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Better get your pedi done — Thursday latest.

Holy Week just kicked off today with Palm Sunday and a procession led by Père Boyardee down the rue Palestine.  I declined on joining the crowd waving  branches of boxwood and retreated inside to the front pew where I finished composing an Ode to My Toes (relevant to Holy Week as you’ll see shortly), the last bit of this week’s homework for The School of Womanly Arts. I heard the Hosannas wafting outside the gothic lair and then, three thundering knocks on the main portal, clearly not made by mere human knuckle.  It was Père Boyardee banging the door with his cross.   A high pitched voice from inside queried through a megaphone: “Who is this king of glory?” Outside, Père Boyardee boomed:  “It’s the Lord, the strong, the brave, the Lord, the Brave Combatant!” Again, three extra-strength knocks. “Who is this king of glory?” “Door, lift your frontons; Lift them,… Read more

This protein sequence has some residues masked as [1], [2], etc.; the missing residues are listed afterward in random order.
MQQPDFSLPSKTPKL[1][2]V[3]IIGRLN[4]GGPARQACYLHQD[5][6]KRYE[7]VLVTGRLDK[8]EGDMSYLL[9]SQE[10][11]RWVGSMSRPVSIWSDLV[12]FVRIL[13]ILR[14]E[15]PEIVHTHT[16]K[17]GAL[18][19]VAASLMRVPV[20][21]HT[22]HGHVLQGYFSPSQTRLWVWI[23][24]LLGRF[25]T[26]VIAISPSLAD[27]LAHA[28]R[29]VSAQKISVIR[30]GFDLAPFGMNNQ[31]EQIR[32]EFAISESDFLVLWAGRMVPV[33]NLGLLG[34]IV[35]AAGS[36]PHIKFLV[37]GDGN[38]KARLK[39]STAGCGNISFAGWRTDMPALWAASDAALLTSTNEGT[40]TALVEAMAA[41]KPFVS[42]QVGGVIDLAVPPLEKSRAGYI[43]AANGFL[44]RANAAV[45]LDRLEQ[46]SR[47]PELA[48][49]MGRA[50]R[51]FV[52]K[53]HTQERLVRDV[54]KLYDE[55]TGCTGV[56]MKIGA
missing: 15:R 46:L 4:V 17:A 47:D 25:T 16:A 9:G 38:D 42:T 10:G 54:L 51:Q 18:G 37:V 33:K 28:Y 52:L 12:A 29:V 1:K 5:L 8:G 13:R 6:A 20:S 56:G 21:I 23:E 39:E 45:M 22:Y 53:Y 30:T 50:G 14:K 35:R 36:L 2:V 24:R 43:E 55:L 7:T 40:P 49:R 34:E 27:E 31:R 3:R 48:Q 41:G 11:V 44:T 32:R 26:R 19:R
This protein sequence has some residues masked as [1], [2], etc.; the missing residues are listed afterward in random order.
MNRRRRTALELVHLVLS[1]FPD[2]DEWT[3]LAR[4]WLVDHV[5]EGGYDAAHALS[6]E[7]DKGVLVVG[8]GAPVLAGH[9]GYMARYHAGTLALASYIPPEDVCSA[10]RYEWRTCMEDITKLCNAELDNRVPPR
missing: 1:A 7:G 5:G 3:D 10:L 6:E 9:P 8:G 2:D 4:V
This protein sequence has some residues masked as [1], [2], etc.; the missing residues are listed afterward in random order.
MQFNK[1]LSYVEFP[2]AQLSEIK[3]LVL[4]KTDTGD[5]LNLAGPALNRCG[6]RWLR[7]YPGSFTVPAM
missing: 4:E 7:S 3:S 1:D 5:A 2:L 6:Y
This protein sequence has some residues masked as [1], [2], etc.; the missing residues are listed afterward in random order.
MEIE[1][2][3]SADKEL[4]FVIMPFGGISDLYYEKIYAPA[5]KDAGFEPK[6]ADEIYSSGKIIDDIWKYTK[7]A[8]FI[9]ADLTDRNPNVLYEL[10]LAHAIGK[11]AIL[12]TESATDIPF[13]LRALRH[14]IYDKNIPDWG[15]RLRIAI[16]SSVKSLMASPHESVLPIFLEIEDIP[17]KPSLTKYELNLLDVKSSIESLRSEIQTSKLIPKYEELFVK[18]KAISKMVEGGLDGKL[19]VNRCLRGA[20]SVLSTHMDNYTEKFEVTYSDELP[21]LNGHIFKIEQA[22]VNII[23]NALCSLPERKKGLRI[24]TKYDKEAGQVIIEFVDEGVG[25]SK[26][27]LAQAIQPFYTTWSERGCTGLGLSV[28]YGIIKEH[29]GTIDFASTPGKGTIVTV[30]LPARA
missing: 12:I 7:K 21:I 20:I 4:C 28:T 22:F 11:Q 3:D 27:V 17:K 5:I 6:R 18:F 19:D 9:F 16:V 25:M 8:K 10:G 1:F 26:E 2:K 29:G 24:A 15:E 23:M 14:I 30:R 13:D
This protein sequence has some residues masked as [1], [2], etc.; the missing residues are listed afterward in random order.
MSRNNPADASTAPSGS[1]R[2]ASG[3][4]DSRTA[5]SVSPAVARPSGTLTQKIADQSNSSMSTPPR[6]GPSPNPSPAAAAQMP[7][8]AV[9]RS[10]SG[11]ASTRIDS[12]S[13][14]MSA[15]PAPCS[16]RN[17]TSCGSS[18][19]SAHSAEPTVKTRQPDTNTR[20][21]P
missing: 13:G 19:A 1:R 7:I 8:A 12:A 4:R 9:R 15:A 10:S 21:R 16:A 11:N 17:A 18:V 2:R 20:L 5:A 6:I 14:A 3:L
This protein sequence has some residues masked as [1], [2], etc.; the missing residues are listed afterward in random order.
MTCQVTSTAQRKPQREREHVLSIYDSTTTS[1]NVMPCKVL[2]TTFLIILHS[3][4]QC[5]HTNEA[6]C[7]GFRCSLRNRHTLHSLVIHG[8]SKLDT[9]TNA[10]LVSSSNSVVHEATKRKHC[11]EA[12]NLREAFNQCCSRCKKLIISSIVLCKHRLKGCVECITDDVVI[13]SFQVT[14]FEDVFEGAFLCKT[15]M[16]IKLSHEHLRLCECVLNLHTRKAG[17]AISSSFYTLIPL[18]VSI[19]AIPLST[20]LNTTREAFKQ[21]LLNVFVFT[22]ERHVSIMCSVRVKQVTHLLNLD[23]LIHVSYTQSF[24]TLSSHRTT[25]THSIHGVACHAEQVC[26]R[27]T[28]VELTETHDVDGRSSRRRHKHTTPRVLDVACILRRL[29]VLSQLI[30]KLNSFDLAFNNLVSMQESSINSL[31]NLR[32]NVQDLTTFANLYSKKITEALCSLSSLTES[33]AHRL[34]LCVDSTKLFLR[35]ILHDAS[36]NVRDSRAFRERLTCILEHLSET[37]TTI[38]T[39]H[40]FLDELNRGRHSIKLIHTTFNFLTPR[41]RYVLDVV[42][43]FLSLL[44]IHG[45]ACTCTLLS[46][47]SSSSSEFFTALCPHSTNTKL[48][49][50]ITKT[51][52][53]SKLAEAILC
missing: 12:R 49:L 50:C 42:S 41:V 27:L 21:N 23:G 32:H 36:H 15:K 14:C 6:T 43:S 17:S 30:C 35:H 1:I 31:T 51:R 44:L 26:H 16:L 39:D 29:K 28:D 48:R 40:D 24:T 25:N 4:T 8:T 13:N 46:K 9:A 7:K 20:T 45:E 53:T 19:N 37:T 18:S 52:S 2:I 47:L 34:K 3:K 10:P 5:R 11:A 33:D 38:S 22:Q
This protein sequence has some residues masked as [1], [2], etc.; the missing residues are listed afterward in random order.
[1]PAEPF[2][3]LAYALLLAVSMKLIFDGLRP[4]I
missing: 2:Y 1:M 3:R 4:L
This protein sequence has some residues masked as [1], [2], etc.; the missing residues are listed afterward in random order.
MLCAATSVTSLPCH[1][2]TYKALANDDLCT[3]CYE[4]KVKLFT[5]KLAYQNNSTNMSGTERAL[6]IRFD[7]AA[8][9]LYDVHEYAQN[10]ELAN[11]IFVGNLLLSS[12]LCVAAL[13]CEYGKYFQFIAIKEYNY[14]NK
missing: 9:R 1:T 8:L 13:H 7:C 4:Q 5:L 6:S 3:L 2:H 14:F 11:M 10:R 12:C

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The Apron Manifesto

Friends. Something about this precocious Parisian spring, rich in creative impulse, has made me unearth my Apron Manifesto and post it here, once again.   I remain a firm practitioner of the apron.  Here is why. THE APRON MANIFESTO Though I set my first novel in the fashion world, my interest in couture is largely metaphorical. I would be hard pressed to distinguish a Christian Lacroix from a Christian Dior and have not bought a fashion magazine in years. What appeals to me is fashion’s appetite for outlandish excess and for marrying the absurd with the sublime. I had the pleasure of practicing my fashionese when I wrote Remedy and this experience was not unlike reading Alice in Wonderland where one enters of world of queer pairings and alliteration, where the associative and the excessive poke their tongue at reason. Despite the conformity of mass produced ready-wear, fashion craves and inspires… Read more